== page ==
I even think you really only need one because the way that I work with my providers is to teach them how to repurpose and reuse everything where we can have a conversation like this here today. You could go ahead and split this up, and put it onto little videos for your Facebook. You could upload it to a YouTube. You could break it up into Twitter posts. Turn it into a blog post. That blog post could easily be repurposed into a LinkedIn. It could be broken up into little mini tweets. If we did a dance, maybe we could do even a TikTok.

I don’t think that you should do this yourself. I think that, really, you should have someone who is 1099-contracted. There’s plenty of people who virtually can work with you and your team that can do this for you. So, you can show up in your brilliance. If you’re a stronger speaker, if you’re a stronger writer, start there. Start with whatever is the easiest place for you to begin. I have one provider, she loves journaling, and she’s been turning her journal posts into patient newsletters, which is going out to Facebook posts. We’re working on even maybe adding in one more platform pretty soon for her. It just is something that she does every day anyways, and we’re not taking any extra time to be able to do that. This should be effortless. It should be something that you love. When you communicate with patients from your heart, it’s going to show.

Dr. Barbara Hales:      Absolutely. From that answer there, we have two key takeaways. The first takeaway is that you should just ask your patients where they are online so that you don’t have to guess. A lot of doctors may say, “Hmm, is it Facebook? Is it Instagram? Is it Pinterest?” You don’t have to guess. Just ask, and you’ll find out. I think that that is one of the biggest takeaways that you should just be more attuned to your patients.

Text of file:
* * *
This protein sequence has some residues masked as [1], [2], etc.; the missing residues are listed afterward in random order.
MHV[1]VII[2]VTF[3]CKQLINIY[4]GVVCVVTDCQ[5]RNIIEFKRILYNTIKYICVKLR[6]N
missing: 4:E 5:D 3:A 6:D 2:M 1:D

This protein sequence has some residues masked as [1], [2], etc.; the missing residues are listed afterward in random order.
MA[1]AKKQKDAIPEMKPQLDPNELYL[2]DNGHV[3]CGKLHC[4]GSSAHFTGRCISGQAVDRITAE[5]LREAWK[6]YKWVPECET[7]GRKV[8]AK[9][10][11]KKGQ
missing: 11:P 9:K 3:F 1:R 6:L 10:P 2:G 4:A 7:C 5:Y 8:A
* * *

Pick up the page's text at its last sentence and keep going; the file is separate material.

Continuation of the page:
Then, the second is, how can I curate and reuse material and content that I already have out? Because it is so much easier and time-saving to just take one bit of information, and you taking a bunch of what you already have in your blogs, and making a newsletter, or making an e-book even, or publishing an article, or even taking the material and making a little video. So, there are so many ways that you can help your patients with content that you already have. You don’t have to keep thinking of new content, unless, of course, it’s like breaking news, which other than what we’re going through right now is sporadic at best. So how do you evaluate if you are ready to work with a marketing company?

Sarah Tugender:          That’s a great question, and I think it comes down to that, the budget. Let’s think about if you want to work with a marketing company that’s going to do it for you. When you’re thinking about this, you can invest a lot of money so you don’t have to spend a lot of time into it, or with a little bit more time upfront, it’s going to save you thousands, and thousands, and thousands in the long run. I’m going to go back to my sock drawer, Barbara, because I really think I’ve learned so many lessons from being at home and learning a little bit more about efficiency.

Now that I have a place for all of my socks, now that I took my winter socks and I put them somewhere else so they’re not in the way of my athletic socks, and I have special socks just for when I do a bar workout, right? Now, I put them in their own place, and I spend a little bit of time. I spend a little bit of time organizing it. Now, when I go in, it is so quick for me to be able to do it. I have to be honest with you. I sometimes don’t put my own socks away. I’m a busy mom of three. I run a business. I consult for many different providers all around the country. I do travel up to a dozen times a year, and I found that it’s not going to make me a better mom because I put everyone’s socks away personally in the house.

I think of the same thing about your practice. I was in my chiropractor’s office the other day, and as I was getting there, he was taking out his own trash. I am not all about not rolling up my sleeves and doing the work that needs to be done, but at the same time, when you’re saying, “My marketing is struggling. I’m finding I’m not having the time,” where else is that time being spent? Is it that you’re not organized? Or you could just pay someone to do it all for you, but like I said, then six months down the road, are you any better off, or do you have to just keep shelling out thousands of dollars? How are you measuring those results?